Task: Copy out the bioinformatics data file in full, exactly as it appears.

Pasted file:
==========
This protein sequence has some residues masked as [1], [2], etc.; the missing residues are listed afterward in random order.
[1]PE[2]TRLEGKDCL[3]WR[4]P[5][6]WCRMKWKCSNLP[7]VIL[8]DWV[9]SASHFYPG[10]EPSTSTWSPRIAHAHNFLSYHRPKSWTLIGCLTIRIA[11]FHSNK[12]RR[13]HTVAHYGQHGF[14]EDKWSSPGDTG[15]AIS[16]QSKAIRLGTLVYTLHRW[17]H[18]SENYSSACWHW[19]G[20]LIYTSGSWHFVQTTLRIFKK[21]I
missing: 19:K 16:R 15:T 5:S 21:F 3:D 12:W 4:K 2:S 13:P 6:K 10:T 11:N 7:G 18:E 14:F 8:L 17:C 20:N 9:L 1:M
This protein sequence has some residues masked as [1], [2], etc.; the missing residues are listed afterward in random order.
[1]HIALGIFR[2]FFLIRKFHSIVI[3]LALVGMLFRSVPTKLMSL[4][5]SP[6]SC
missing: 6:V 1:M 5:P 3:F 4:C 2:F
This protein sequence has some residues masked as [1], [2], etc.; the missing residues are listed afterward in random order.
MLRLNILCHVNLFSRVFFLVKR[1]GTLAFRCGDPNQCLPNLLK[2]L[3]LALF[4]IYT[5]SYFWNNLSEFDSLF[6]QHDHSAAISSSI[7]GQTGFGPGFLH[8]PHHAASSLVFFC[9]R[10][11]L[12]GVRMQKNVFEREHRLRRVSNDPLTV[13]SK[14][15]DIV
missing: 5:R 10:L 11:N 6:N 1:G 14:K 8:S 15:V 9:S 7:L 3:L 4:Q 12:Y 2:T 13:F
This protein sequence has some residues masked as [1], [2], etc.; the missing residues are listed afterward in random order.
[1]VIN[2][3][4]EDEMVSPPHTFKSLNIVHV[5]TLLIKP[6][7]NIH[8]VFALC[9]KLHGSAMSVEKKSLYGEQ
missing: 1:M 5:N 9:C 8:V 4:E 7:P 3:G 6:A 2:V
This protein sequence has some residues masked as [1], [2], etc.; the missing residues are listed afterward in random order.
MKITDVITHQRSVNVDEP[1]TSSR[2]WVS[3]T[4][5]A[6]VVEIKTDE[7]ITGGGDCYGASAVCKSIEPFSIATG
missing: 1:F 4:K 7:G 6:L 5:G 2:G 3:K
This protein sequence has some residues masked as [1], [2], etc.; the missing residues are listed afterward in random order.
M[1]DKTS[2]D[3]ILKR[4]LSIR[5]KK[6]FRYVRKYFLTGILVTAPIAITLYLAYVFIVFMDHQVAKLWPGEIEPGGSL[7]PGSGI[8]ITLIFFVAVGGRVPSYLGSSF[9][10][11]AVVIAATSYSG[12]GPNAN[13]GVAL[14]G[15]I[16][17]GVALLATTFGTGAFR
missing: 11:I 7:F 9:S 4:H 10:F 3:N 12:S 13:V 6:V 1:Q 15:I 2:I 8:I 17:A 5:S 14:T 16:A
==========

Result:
This protein sequence has some residues masked as [1], [2], etc.; the missing residues are listed afterward in random order.
[1]PE[2]TRLEGKDCL[3]WR[4]P[5][6]WCRMKWKCSNLP[7]VIL[8]DWV[9]SASHFYPG[10]EPSTSTWSPRIAHAHNFLSYHRPKSWTLIGCLTIRIA[11]FHSNK[12]RR[13]HTVAHYGQHGF[14]EDKWSSPGDTG[15]AIS[16]QSKAIRLGTLVYTLHRW[17]H[18]SENYSSACWHW[19]G[20]LIYTSGSWHFVQTTLRIFKK[21]I
missing: 19:K 16:R 15:T 5:S 21:F 3:D 12:W 4:K 2:S 13:P 6:K 10:T 11:N 7:G 18:E 14:F 8:L 17:C 20:N 9:L 1:M
This protein sequence has some residues masked as [1], [2], etc.; the missing residues are listed afterward in random order.
[1]HIALGIFR[2]FFLIRKFHSIVI[3]LALVGMLFRSVPTKLMSL[4][5]SP[6]SC
missing: 6:V 1:M 5:P 3:F 4:C 2:F
This protein sequence has some residues masked as [1], [2], etc.; the missing residues are listed afterward in random order.
MLRLNILCHVNLFSRVFFLVKR[1]GTLAFRCGDPNQCLPNLLK[2]L[3]LALF[4]IYT[5]SYFWNNLSEFDSLF[6]QHDHSAAISSSI[7]GQTGFGPGFLH[8]PHHAASSLVFFC[9]R[10][11]L[12]GVRMQKNVFEREHRLRRVSNDPLTV[13]SK[14][15]DIV
missing: 5:R 10:L 11:N 6:N 1:G 14:K 8:S 15:V 9:S 7:L 3:L 4:Q 12:Y 2:T 13:F
This protein sequence has some residues masked as [1], [2], etc.; the missing residues are listed afterward in random order.
[1]VIN[2][3][4]EDEMVSPPHTFKSLNIVHV[5]TLLIKP[6][7]NIH[8]VFALC[9]KLHGSAMSVEKKSLYGEQ
missing: 1:M 5:N 9:C 8:V 4:E 7:P 3:G 6:A 2:V
This protein sequence has some residues masked as [1], [2], etc.; the missing residues are listed afterward in random order.
MKITDVITHQRSVNVDEP[1]TSSR[2]WVS[3]T[4][5]A[6]VVEIKTDE[7]ITGGGDCYGASAVCKSIEPFSIATG
missing: 1:F 4:K 7:G 6:L 5:G 2:G 3:K
This protein sequence has some residues masked as [1], [2], etc.; the missing residues are listed afterward in random order.
M[1]DKTS[2]D[3]ILKR[4]LSIR[5]KK[6]FRYVRKYFLTGILVTAPIAITLYLAYVFIVFMDHQVAKLWPGEIEPGGSL[7]PGSGI[8]ITLIFFVAVGGRVPSYLGSSF[9][10][11]AVVIAATSYSG[12]GPNAN[13]GVAL[14]G[15]I[16][17]GVALLATTFGTGAFR
missing: 11:I 7:F 9:S 4:H 10:F 3:N 12:S 13:V 6:V 1:Q 15:I 2:I 8:I 17:A 5:S 14:T 16:A